The battle against the pandemic has been that of humanity as a whole. Our responsibility is to not leave behind any segment of society, especially those which might have now become too fatigued to even ask for our help. This begs the question: what can business schools, with their ample resources and concentration of bright minds, do in order to address the situation?

The 2022 Odyssey: Some are more equal than others

Social vulnerability is one of the few dimensions of vulnerability to which the community is a victim, especially due to the long-lasting effects of the ongoing pandemic. These can have repercussions such as abject poverty, social exclusion, and severe damage to mental health.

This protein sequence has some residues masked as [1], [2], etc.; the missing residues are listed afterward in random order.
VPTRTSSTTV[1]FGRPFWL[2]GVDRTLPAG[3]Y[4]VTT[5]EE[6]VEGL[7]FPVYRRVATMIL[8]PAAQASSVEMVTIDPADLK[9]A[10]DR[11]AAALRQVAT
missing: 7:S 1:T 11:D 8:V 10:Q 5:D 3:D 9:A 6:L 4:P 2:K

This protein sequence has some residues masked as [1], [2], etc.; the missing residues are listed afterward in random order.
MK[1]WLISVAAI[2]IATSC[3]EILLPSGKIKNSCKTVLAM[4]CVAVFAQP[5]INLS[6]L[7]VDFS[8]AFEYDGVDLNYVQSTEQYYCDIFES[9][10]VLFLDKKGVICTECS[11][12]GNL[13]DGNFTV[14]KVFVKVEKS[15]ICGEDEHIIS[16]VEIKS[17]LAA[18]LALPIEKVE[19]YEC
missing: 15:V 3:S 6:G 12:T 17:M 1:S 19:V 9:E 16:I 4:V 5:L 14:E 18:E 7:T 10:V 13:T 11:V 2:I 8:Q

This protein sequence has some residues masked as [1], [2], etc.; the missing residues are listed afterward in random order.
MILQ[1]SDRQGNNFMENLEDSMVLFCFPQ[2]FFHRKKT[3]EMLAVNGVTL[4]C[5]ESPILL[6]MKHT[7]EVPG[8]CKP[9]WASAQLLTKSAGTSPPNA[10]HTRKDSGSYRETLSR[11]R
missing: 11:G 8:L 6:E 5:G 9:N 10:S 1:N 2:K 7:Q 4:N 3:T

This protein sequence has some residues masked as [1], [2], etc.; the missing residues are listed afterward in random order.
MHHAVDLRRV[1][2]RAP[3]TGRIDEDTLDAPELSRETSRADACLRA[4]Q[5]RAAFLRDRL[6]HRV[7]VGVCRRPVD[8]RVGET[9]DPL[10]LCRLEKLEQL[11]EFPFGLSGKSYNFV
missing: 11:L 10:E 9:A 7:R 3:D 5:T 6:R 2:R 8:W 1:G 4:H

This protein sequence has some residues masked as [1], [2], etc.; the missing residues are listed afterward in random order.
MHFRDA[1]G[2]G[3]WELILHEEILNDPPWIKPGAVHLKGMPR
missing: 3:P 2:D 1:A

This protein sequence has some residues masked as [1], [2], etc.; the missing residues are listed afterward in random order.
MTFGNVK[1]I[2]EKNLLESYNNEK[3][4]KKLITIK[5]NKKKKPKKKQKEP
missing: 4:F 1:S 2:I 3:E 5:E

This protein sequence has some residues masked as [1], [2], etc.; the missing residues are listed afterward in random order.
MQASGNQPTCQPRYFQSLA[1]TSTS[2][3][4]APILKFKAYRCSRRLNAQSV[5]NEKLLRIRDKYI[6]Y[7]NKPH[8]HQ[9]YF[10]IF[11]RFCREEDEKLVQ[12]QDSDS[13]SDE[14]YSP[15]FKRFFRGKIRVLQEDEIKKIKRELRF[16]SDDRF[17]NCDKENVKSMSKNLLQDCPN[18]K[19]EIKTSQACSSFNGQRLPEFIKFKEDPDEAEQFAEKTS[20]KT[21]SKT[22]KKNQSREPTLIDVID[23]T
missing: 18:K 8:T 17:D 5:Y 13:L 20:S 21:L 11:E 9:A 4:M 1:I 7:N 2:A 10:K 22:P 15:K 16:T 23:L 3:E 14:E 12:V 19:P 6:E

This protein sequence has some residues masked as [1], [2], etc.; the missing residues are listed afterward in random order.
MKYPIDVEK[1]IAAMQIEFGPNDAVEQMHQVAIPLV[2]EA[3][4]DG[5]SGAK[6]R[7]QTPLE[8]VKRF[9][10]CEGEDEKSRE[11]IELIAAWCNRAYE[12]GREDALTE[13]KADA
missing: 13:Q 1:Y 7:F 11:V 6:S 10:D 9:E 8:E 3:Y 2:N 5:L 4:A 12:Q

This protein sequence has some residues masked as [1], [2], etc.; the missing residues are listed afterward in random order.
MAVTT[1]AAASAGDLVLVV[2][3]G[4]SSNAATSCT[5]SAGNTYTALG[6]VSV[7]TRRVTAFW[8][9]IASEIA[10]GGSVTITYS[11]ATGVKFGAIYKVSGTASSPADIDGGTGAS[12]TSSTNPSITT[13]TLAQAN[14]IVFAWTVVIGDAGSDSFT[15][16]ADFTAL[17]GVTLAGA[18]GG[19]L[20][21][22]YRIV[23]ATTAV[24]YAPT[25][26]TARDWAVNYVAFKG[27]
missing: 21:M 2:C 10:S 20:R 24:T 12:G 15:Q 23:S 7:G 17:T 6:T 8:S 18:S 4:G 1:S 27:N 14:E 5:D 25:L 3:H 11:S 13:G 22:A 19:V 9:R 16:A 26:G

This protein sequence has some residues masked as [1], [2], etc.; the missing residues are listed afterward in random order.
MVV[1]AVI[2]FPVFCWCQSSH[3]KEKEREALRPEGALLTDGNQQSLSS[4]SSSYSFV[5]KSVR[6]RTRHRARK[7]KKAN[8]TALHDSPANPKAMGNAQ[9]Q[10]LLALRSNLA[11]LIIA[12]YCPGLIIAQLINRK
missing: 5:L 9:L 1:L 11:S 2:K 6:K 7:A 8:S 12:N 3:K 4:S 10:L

However, assessing root causes for variations in levels of these impacts is complex as they are a complex interplay of social interactions, communities, government policies, and culture. The social vulnerability index (SVI) has been a key indicator and a pragmatic tool to assess the impact of the Covid pandemic on respective populations. Recent research in several countries has clearly shown a higher SVI independently associated with higher Covid incidence. “Certain populations (i.e. communities that are racialized, have older age structures and/or lower socioeconomic status) have been disproportionately impacted with greater mortality and morbidity, while also being under-resourced to manage the pandemic response” (Source: Jasmine C., Melissa K., 2022).